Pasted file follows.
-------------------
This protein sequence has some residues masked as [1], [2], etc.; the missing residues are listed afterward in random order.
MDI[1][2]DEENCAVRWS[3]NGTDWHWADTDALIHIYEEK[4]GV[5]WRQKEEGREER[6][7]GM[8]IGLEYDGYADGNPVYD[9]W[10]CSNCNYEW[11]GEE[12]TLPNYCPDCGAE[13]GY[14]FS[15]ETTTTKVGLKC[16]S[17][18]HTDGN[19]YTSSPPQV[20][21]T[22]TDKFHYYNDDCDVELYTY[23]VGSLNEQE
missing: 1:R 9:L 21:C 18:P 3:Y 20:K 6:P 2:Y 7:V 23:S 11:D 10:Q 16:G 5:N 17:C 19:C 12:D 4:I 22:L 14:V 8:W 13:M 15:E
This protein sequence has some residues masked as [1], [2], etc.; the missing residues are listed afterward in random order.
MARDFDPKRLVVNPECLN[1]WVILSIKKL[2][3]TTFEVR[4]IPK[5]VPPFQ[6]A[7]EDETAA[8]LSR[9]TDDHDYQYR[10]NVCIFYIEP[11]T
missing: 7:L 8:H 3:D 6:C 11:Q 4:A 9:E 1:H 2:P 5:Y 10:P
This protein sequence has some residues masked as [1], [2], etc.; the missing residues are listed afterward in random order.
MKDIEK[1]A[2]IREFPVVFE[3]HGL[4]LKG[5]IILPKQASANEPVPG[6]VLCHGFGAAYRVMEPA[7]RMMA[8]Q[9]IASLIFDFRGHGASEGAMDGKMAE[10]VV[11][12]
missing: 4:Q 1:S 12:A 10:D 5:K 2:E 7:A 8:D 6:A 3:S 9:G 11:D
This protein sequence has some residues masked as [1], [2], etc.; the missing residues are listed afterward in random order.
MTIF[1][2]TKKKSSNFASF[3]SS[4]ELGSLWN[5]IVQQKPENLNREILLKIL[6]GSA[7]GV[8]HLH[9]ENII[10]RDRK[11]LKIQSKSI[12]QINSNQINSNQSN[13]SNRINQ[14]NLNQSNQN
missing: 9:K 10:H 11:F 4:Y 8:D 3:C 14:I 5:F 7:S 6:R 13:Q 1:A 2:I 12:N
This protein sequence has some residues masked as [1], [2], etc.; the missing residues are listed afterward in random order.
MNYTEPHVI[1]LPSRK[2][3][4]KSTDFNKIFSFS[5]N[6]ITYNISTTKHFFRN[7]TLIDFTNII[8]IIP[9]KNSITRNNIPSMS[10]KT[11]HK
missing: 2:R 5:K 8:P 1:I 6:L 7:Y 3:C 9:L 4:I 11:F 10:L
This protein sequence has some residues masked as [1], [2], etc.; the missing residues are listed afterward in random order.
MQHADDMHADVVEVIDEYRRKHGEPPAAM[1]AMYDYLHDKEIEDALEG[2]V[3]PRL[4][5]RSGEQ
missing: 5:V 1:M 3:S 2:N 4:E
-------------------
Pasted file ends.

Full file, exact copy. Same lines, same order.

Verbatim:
This protein sequence has some residues masked as [1], [2], etc.; the missing residues are listed afterward in random order.
MDI[1][2]DEENCAVRWS[3]NGTDWHWADTDALIHIYEEK[4]GV[5]WRQKEEGREER[6][7]GM[8]IGLEYDGYADGNPVYD[9]W[10]CSNCNYEW[11]GEE[12]TLPNYCPDCGAE[13]GY[14]FS[15]ETTTTKVGLKC[16]S[17][18]HTDGN[19]YTSSPPQV[20][21]T[22]TDKFHYYNDDCDVELYTY[23]VGSLNEQE
missing: 1:R 9:L 21:C 18:P 3:Y 20:K 6:P 2:Y 7:V 23:S 11:D 10:Q 16:G 5:N 17:C 19:C 12:D 4:I 22:L 14:V 8:W 13:M 15:E
This protein sequence has some residues masked as [1], [2], etc.; the missing residues are listed afterward in random order.
MARDFDPKRLVVNPECLN[1]WVILSIKKL[2][3]TTFEVR[4]IPK[5]VPPFQ[6]A[7]EDETAA[8]LSR[9]TDDHDYQYR[10]NVCIFYIEP[11]T
missing: 7:L 8:H 3:D 6:C 11:Q 4:A 9:E 1:H 2:P 5:Y 10:P
This protein sequence has some residues masked as [1], [2], etc.; the missing residues are listed afterward in random order.
MKDIEK[1]A[2]IREFPVVFE[3]HGL[4]LKG[5]IILPKQASANEPVPG[6]VLCHGFGAAYRVMEPA[7]RMMA[8]Q[9]IASLIFDFRGHGASEGAMDGKMAE[10]VV[11][12]
missing: 4:Q 1:S 12:A 10:D 5:K 2:E 7:A 8:D 6:A 3:S 9:G 11:D
This protein sequence has some residues masked as [1], [2], etc.; the missing residues are listed afterward in random order.
MTIF[1][2]TKKKSSNFASF[3]SS[4]ELGSLWN[5]IVQQKPENLNREILLKIL[6]GSA[7]GV[8]HLH[9]ENII[10]RDRK[11]LKIQSKSI[12]QINSNQINSNQSN[13]SNRINQ[14]NLNQSNQN
missing: 9:K 10:H 11:F 4:Y 8:D 3:C 14:I 5:F 7:S 6:R 13:Q 1:A 2:I 12:N
This protein sequence has some residues masked as [1], [2], etc.; the missing residues are listed afterward in random order.
MNYTEPHVI[1]LPSRK[2][3][4]KSTDFNKIFSFS[5]N[6]ITYNISTTKHFFRN[7]TLIDFTNII[8]IIP[9]KNSITRNNIPSMS[10]KT[11]HK
missing: 2:R 5:K 8:P 1:I 6:L 7:Y 3:C 9:L 4:I 11:F 10:L
This protein sequence has some residues masked as [1], [2], etc.; the missing residues are listed afterward in random order.
MQHADDMHADVVEVIDEYRRKHGEPPAAM[1]AMYDYLHDKEIEDALEG[2]V[3]PRL[4][5]RSGEQ
missing: 5:V 1:M 3:S 2:N 4:E